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I use

np.savetxt('file.txt', array, delimiter=',')

to save array to the file separated with comma. It looks like:

1, 2, 3
4, 5, 6
7, 8, 9

How can I save the array into the file shown as it is in the numpy format. In other words, it looks like:

[[1, 2, 3],
[4, 5, 6],
[7, 8, 9]]
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5  
why are you trying to save it like that? It'll just make it much more difficult to read back in when you want to use the data... –  MattDMo Apr 2 '14 at 19:47
    
@MattDMo, I want to use the array somewhere else with only stdin feasible but not read from disk. I plan to use the naive copy+paste approach. –  ChuNan Apr 2 '14 at 19:53

3 Answers 3

up vote 3 down vote accepted
In [38]: x = np.arange(1,10).reshape(3,3)    

In [40]: print(np.array2string(x, separator=', '))
[[1, 2, 3],
 [4, 5, 6],
 [7, 8, 9]]

To save the NumPy array x to a file:

np.set_printoptions(threshold=np.inf, linewidth=np.inf)  # turn off summarization, line-wrapping
with open(path, 'w') as f:
    f.write(np.array2string(x, separator=', '))
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@DSM: Thank you; I simply didn't know it was there. –  unutbu Apr 2 '14 at 20:14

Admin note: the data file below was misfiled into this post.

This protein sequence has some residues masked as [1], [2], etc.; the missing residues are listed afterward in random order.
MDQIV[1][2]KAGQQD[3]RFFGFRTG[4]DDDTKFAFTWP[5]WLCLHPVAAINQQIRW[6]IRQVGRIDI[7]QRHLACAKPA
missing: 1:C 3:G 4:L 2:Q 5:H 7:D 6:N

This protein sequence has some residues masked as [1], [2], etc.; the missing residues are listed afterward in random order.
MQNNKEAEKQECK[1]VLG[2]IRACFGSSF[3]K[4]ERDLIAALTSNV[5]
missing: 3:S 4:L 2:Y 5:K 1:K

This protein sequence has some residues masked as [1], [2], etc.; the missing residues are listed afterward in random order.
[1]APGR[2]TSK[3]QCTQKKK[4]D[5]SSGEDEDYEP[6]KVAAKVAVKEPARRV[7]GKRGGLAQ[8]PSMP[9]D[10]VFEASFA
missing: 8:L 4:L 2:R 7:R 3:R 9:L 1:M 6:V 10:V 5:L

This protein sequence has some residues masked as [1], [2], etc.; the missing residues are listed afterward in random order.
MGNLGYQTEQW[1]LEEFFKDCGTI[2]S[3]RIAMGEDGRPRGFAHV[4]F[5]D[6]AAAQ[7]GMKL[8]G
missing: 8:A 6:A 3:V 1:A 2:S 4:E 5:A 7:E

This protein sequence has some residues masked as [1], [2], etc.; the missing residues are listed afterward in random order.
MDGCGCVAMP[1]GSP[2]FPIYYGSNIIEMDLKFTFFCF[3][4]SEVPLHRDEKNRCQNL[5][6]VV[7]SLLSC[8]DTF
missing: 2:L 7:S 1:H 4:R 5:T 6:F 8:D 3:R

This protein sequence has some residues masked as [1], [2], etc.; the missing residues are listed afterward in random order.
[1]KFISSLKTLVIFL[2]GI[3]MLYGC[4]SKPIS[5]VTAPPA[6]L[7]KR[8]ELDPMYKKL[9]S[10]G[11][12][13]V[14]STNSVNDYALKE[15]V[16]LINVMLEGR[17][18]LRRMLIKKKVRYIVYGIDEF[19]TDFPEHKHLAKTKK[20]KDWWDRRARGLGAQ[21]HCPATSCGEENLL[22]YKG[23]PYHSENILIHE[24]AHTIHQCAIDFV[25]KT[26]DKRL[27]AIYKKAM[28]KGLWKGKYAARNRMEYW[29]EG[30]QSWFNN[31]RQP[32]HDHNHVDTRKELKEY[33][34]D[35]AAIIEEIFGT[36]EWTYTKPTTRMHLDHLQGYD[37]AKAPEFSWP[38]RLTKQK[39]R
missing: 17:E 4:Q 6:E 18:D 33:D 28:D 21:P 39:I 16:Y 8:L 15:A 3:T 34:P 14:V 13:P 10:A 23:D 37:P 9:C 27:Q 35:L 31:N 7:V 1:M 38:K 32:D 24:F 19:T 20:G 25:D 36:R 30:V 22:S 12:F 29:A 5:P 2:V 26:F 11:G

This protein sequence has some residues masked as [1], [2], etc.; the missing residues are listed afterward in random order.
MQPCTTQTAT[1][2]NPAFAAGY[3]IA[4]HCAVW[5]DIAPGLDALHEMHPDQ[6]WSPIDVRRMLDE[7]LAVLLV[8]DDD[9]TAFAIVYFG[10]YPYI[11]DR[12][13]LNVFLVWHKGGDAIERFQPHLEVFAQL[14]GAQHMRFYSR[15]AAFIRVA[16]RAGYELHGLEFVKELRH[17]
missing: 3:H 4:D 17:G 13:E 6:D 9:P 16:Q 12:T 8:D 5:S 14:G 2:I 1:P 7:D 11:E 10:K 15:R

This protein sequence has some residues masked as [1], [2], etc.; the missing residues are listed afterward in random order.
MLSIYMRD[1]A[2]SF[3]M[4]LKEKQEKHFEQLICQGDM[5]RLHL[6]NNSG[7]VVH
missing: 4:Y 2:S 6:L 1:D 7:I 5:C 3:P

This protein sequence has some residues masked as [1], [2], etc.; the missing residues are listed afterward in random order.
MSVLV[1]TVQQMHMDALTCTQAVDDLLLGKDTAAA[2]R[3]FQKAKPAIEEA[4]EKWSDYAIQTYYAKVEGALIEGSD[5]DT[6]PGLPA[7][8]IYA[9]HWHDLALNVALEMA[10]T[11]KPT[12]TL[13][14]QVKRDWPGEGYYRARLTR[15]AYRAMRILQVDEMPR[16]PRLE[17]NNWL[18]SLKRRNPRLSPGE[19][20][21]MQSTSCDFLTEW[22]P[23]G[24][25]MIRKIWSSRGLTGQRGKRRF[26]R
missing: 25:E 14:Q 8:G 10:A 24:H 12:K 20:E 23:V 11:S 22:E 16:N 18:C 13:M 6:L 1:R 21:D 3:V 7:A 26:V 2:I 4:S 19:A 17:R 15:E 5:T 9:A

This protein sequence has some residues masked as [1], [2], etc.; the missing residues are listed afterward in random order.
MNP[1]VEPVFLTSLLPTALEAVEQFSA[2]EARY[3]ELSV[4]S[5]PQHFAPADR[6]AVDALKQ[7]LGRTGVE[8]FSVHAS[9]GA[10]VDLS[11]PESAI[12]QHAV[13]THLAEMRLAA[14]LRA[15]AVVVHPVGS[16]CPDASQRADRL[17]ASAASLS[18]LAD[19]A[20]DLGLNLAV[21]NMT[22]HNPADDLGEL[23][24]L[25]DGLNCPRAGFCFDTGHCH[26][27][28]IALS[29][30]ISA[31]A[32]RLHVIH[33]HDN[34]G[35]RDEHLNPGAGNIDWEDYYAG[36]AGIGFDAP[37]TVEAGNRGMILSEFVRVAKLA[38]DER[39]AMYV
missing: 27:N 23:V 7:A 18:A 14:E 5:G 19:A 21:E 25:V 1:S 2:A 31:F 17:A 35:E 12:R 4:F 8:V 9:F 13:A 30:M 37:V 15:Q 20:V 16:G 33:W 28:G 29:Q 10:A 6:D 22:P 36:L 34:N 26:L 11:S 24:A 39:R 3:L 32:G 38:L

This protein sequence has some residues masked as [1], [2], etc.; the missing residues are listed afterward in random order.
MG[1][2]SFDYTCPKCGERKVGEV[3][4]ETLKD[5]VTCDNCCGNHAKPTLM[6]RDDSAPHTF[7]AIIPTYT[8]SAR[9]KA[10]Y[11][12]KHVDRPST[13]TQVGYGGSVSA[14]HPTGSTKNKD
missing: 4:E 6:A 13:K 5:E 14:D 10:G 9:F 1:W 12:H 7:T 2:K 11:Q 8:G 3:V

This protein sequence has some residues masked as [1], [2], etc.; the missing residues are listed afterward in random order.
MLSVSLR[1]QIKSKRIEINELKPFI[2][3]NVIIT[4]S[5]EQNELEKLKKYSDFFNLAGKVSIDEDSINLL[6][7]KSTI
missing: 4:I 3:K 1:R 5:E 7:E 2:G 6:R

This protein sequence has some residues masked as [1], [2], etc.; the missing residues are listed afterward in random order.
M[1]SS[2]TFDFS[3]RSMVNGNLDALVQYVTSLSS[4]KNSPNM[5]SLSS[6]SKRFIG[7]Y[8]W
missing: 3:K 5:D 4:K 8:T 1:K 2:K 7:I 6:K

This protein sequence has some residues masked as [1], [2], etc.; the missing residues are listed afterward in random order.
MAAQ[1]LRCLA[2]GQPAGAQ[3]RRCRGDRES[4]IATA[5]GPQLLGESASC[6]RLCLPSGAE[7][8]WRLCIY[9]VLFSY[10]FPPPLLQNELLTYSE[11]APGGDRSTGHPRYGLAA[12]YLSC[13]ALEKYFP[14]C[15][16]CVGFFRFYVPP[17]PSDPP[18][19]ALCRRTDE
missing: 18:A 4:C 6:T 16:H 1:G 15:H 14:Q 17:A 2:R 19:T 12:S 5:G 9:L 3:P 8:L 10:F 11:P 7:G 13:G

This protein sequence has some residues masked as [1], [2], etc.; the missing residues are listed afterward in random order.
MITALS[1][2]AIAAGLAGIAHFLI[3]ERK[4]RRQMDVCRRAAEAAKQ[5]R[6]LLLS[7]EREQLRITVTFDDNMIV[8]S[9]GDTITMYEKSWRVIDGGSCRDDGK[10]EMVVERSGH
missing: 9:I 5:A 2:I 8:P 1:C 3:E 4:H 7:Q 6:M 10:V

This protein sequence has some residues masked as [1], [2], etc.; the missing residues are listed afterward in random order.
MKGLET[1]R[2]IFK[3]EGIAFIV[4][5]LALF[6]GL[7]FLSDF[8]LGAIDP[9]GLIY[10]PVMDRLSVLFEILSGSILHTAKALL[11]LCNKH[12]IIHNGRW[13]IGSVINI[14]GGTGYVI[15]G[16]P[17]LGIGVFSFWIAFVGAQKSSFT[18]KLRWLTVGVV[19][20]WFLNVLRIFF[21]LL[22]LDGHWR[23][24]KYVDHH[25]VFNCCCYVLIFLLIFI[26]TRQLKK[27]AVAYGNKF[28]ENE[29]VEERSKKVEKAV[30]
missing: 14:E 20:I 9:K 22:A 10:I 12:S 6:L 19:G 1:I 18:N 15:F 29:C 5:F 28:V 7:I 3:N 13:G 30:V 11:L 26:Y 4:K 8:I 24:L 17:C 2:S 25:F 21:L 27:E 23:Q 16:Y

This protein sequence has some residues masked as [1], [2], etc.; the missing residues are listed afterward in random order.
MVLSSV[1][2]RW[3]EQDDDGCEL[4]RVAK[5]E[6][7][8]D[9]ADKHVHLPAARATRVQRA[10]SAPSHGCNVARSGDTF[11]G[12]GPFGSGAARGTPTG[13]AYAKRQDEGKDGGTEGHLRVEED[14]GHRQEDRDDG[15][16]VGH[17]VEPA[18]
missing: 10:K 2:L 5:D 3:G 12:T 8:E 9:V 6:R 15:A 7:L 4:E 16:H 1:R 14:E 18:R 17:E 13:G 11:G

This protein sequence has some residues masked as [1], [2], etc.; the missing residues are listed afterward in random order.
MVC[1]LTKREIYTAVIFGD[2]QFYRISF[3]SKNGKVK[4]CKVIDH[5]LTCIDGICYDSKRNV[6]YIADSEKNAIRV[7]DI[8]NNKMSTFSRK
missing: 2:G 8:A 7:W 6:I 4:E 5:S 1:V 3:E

thanks for your reply. When I tried to use savetxt on tmp = np.array2string(x, separator=', '), it gives me "tuple index out of range" error. Can you please show me how to save your result into text file? Thanks –  ChuNan Apr 2 '14 at 20:44
    
@ChuNan: I've added some code to show how to save x to a file. That should work for moderate-sized arrays. One drawback however is that if x is huge, np.array2string would generate one gigantic string. That's not memory-friendly. In that case, it would be better to iterate through the rows of x and print them chunks at a time. –  unutbu Apr 2 '14 at 21:08
    
It works for my case. Thank you very much for your help! –  ChuNan Apr 2 '14 at 21:10

You can use the first format for copy-pasting as well:

>>> from io import BytesIO
>>> bio = BytesIO('''\
... 1, 2, 3
... 4, 5, 6
... 7, 8, 9
... ''') # copy pasted from above
>>> xs = np.loadtxt(bio, delimiter=', ')
>>> xs
array([[ 1.,  2.,  3.],
       [ 4.,  5.,  6.],
       [ 7.,  8.,  9.]])
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import sys

file = "<you_file_dir>file.txt"

sys.stdout = open(file, 'w')

d = [1,2,3,4,5,6,7,8,9]
l__d1 = d[0:3]
l__d2 = d[3:6]
l__d3 = d[6:9]

print str(l__d1) + '\n' + str(l__d2) + '\n' + str(l__d3)
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